“We find it strange,” the ambassador murmured, almost to herself, “how a species can be able to make such a sacrifice one moment and can kill another sentient being the next. This mix of caring and violence is most confusing–it must be a factor of bisymmetrical species.”


It was by no means a truism that insight into a species could be gained by wholesale slaughter, but Torin was willing to bet that, right at this particular point in time, no one in the Confederation knew the Silsviss as well as she did.

In the midst of all this is Staff Sargent Torin Kerr, the backbone of the company, main POV character, and someone who grew on me. She’s got the weight of the whole universe on her, and I couldn’t help but feel for her and the burden she lugs around. She’s got a platoon to keep in line, a young officer to back up (who looks to her for confirmation), and of course, diplomats to keep alive.

“It’s all right,” [Jarrat] said after a long moment. “I understand where it’s coming from.”

It had come from places he’s never been, from battles he’s never fought. Torin turned, ready to challenge his assumptions, but his profile–carved out of the morning, too tight, too unmoving to be flesh–convinced her to hold her tongue. He couldn’t understand it all, not at his age, not his first time out, but, unfortunately, he was on his way.

All good stuff, but I have just one quibble. I always imagined the future of warfare to have more drones and fewer or no boots on the ground. The battle scene described in this book, while very well portrayed, is not unlike any battlefield from the last century, which is a little off-putting for me simply because, if humanity ever manages space travel and forms coalitions with alien lifeforms, would face-to-face combat still be a necessity? Wouldn’t there be a more efficient way to eliminate a threat on a large scale?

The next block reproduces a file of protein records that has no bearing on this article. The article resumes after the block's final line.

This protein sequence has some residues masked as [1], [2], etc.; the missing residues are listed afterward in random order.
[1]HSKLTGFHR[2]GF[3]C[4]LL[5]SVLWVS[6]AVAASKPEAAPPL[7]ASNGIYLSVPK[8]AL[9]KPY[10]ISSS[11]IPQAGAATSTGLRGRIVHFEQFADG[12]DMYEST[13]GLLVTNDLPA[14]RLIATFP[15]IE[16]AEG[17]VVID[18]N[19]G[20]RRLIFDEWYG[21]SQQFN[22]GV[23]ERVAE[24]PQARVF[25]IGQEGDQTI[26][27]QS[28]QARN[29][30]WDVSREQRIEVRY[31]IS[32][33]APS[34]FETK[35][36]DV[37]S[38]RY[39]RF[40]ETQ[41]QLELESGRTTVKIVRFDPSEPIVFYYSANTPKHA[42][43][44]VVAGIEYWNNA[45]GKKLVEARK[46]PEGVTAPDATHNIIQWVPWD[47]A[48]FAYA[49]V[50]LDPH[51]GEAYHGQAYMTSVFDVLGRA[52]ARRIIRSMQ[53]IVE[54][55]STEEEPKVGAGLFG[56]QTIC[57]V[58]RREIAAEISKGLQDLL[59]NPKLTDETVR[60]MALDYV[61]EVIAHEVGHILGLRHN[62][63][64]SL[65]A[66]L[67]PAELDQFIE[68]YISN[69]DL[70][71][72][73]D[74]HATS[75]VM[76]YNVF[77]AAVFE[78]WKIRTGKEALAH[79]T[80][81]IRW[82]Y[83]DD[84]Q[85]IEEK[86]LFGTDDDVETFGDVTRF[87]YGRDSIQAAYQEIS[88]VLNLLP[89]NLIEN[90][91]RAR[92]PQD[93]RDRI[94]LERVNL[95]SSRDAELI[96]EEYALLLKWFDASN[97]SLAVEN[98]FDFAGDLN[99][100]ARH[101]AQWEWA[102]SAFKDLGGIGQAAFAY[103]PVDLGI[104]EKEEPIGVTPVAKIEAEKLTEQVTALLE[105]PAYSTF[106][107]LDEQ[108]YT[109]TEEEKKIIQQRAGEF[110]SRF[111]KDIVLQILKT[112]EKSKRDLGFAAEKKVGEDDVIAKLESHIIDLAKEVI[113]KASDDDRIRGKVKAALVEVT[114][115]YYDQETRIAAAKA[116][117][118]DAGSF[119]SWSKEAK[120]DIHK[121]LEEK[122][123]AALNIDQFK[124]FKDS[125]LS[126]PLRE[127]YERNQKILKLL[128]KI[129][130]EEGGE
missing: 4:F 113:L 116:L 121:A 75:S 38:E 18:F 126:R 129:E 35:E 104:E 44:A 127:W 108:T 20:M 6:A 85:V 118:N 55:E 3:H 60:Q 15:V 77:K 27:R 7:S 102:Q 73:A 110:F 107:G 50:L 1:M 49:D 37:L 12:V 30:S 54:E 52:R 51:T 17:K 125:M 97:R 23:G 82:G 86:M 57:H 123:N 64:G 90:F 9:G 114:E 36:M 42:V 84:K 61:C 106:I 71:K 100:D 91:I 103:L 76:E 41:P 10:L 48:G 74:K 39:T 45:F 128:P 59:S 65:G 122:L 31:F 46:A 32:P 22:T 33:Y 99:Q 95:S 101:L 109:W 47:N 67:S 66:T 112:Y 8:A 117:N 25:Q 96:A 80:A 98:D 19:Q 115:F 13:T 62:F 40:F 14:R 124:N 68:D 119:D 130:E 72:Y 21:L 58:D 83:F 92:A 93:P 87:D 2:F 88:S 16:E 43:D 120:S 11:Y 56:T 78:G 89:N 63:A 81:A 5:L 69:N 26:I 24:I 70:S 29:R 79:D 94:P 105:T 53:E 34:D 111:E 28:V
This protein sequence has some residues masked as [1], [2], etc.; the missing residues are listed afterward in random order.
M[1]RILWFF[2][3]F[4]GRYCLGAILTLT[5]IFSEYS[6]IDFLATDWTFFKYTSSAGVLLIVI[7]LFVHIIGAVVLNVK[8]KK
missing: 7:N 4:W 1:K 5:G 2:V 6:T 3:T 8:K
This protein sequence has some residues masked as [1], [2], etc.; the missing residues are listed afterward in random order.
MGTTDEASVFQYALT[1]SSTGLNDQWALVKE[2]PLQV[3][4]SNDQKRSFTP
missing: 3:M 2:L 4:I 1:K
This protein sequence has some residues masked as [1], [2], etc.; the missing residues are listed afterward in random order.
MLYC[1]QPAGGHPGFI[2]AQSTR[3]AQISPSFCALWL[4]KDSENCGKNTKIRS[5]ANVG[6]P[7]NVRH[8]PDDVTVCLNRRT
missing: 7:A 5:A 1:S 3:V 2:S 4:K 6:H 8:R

The Bones Beneath My Skin by TJ Klune


Rating: ★ ★ ★ ★ ½
Date read: March 11 to 15, 2019

I will sum up this book the way it was recommended to me: like an X-Files story on a road trip minus the FBI.

Didn’t know much about either the author or the book itself, but I was intrigued by that pitch and anything inspired by the X-Files was and will always be a point of interest for me.

So I went into this book not knowing much about it, which wasn’t that hard as the blurb barely touches on the actual plot, and that’s the best way to approach it. Go in unaware and let the story slowly reveal itself to you. It’s worth the experience. The characters are endearing and their journey, unforgettable.

This book has everything–well, almost everything. Big government secrets, fugitives on the run, botched cover-ups, road trips, first contact, crazy cults, a love story, and a comet shooting across the sky. None of which makes any sense until you start reading.

This book is so much more than the sum of its parts, so much more than what I initially thought it was. It’s a journey, it’s an experience, it’s a new way of looking at the world and it makes you want to believe.

The thing that will stay with me long after I finish reading is the humor. I didn’t expect such a somber, sobering novel to have so many laugh-out-loud moments embedded within the text.

It took awhile to suck me in, over 30%, but once I was in it, I found myself unable to put it down. It’s the kind of book that makes you want to finish in one sitting because you have to know how it ends, but at the same time, you don’t want it to end.

This is easily one of the best books I’ve read this year.

So a rough sketch of the premise is: